Twenty Years Later: Portishead’s Dummy

Twenty years after its release, Portishead’s Dummy still remains the fringe soundtrack for America’s misanthropic youth….

by: Diana Grindea

The first time my novice ears heard the seductive lure of Beth Gibbons voice I was crammed in a closet, cloaked in the glow of black lights. This makeshift fortress was where my partner-in-crime and I went to exploit the temptations of adolescence. Each week we would head to the New York mecca of music locales, St. Marks Street, and return with a newly imported CD. The grittier and more obscure the band was, the more successful we deemed our trek into the then nefarious Concrete Jungle. We would rush home, settle into our psychedelic portal and listen to the album on repeat, welcoming the A.M. hours like chain-smoking vampires. After experiencing Portishead’s brilliant breakout album Dummy I was immobilized. I felt as if I was carrying the torment of every leading lady of every noir film ever created. If this album was my doorway to the torrid tangents of my imagination, it was quite possible I would not be able to function in daylight again.

Spawned out of Bristol, UK, Portishead is composed of singer Beth Gibbons, instrumentalists Geoff Barrow and Adrian Utley and engineer Dave McDonald. Portishead launched their debut in the late summer of ‘94, elevating the genre of trip-hop in the UK from underground anonymity to critical acclaim. Not quite reaching the same commercial success across the pond, Dummy still quickly became the fringe soundtrack for America’s misanthropic youth. Capturing a rawness that borders on despair, Gibbons lyrics encapsulate the myriad emotions of a lost generation too numb to speak for themselves. Listening to this album is transcendental. This is not an album you play in the background while making dinner. It should only be shared with someone who strives for personal enlightenment through music as much as you do, or who you plan on losing yourself to while fucking. For Dummy pilots listeners on an existential journey where all truths are questioned and new boundaries are imposed.

The album unveils with “Mysterons,” a dark, unapologetic presence that continues to weave itself throughout every track in Dummy. While the magnetic brooding of Gibbons words provoke on their own in this opening track, the eery instrumental solos meticulously stationed throughout leave listeners unsettled. Geoff Barrow’s professional repertoire as a DJ, producer and composer are apparent in the musical prowess showcased in this song. Collaborations with trip-hop greats Massive Attack and Tricky surely played an influence on his musical arrangements, yet somehow this album spawns something so unique it has no resemblance to anything ever heard before; and has yet to be replicated since.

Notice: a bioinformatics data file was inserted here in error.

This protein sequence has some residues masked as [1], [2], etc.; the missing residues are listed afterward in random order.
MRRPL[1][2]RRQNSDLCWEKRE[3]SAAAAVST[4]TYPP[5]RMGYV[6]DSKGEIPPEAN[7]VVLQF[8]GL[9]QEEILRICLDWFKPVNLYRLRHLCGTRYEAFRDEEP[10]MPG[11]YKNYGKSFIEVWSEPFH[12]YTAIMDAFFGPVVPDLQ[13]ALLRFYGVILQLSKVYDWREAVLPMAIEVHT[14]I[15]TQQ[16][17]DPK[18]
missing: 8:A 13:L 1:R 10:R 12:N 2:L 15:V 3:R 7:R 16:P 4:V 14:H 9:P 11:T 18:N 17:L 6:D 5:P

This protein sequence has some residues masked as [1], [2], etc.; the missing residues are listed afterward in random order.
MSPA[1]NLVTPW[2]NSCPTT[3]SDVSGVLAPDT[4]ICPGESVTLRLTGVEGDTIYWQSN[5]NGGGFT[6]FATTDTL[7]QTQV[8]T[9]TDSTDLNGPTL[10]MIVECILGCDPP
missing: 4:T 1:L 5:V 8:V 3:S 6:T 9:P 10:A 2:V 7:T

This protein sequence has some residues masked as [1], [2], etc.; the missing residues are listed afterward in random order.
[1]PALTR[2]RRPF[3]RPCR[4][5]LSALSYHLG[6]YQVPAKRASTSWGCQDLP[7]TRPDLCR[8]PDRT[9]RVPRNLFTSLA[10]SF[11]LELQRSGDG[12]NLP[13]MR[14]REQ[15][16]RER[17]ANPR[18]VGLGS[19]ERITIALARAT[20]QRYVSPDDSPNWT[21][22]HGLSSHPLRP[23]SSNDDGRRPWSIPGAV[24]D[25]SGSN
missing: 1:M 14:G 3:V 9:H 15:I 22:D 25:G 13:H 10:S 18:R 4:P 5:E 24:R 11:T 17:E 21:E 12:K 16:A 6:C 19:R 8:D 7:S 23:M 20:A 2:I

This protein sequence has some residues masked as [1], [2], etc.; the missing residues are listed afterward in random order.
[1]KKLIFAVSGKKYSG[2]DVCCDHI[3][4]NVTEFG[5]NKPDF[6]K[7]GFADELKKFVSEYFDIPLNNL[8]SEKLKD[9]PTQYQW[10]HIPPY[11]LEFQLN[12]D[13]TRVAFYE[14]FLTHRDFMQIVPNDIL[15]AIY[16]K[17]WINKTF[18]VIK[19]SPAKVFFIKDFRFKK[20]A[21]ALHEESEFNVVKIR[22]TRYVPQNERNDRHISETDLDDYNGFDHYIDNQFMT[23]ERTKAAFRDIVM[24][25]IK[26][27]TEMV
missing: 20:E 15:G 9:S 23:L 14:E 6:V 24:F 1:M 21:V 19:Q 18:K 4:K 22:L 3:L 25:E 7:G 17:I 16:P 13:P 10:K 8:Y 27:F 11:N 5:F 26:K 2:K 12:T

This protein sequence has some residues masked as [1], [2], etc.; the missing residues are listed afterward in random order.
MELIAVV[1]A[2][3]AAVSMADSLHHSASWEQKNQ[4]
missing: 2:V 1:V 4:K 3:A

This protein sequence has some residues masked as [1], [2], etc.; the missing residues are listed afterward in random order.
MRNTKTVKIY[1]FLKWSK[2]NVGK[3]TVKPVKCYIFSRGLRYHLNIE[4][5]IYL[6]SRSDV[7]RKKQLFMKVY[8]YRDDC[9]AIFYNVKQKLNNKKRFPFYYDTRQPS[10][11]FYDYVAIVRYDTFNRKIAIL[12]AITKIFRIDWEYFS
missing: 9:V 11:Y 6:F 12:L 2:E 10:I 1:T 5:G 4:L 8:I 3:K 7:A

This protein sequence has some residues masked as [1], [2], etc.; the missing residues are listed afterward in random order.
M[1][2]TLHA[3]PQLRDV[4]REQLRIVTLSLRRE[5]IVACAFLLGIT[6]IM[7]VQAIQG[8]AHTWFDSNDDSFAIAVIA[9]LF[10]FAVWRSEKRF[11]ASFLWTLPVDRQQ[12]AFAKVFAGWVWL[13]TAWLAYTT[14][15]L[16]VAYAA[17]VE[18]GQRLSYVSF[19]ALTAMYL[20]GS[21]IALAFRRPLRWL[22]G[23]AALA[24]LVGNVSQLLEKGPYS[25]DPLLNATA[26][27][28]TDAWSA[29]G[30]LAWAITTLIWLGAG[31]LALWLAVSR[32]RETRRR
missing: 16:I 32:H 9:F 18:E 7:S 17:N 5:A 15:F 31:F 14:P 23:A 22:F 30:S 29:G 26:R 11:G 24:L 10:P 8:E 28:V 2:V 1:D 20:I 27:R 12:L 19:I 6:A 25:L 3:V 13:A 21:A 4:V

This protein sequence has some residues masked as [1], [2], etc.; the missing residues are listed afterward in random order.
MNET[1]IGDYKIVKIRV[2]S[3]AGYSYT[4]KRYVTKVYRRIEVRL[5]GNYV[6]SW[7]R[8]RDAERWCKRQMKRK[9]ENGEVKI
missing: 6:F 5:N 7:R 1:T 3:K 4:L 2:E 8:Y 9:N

The energy level shifts slightly with “Sour Times.” The songs sentiment remains tortured, but the subtle surf rock guitar riff and hypnotic sirens donate an unexpected uplifting presence, making it the perfect single to unleash on the radio waves. Blasted across clubs internationally, “Sour Times” reached the masses in a myriad of remixed versions and disguised the avant garde as mainstream. Unless of course you caught the music video on MTV’s late night show AMP. The video for “Sour Times” is a snapshot from Portishead’s short film To Kill A Dead Man, which is the embodiment of experimental cinematography. Meant to mirror a 1970’s British spy film, the plot unfolds through a collage of film stills that allude more to a surrealist Salvador Dalí painting than a nod to the spy genre. Regardless, Gibbons is just as bewitching visually as the scorned lover, making the video a perfect accompaniment to her provocative vocals on this track.

Delivering the torn-psyche of an independent woman who still desires to be loved and part of something bigger, the song “Glory Box” captures the internal dilemma of most progressive single women: How do we govern between the advantages of personal freedom and our innate longing for intimacy? After all, always playing the temptress can get tiring. The songs title has two vastly polar interpretations. The first being the literal meaning of “Glory Box,” a chest used to collect traditional garments and linens protectively stored in anticipation of marriage. The second alludes to the salacious nickname of a part of the women’s anatomy. Whichever meaning inspired this closing track, the mood set is one of sexual pining coupled with uncertainty. Cleverly sampling Isaac Hayes “Ike’s Rap II” and the melody from the TV series, The Adventures of Robinson Crusoe, Portishead transports listeners to a 1950’s after hours jazz club where secrets breed and lust is spawned.

In the twenty-years since their debut, Portishead has released two more solid albums and a live recorded performance at Roseland Ballroom in NYC, producing many tracks with their signature beauty and angst. Yet, all three fall short of offering the same cohesive strength as Dummy. Plagued by the same quest as countless artists, Portishead has strived to recreate the intense magnitude of a stellar debut album while remaining relevant and pursuing innovation. While their eponymous second album, Portishead, showcased a jarring take on their sound, their live album at Roseland weaved in a string orchestra. The follow-up album, Third featured their drum and bass roots while also treading on futurism, but true fans will attest to the fact that Dummy is still Portishead’s mecca.

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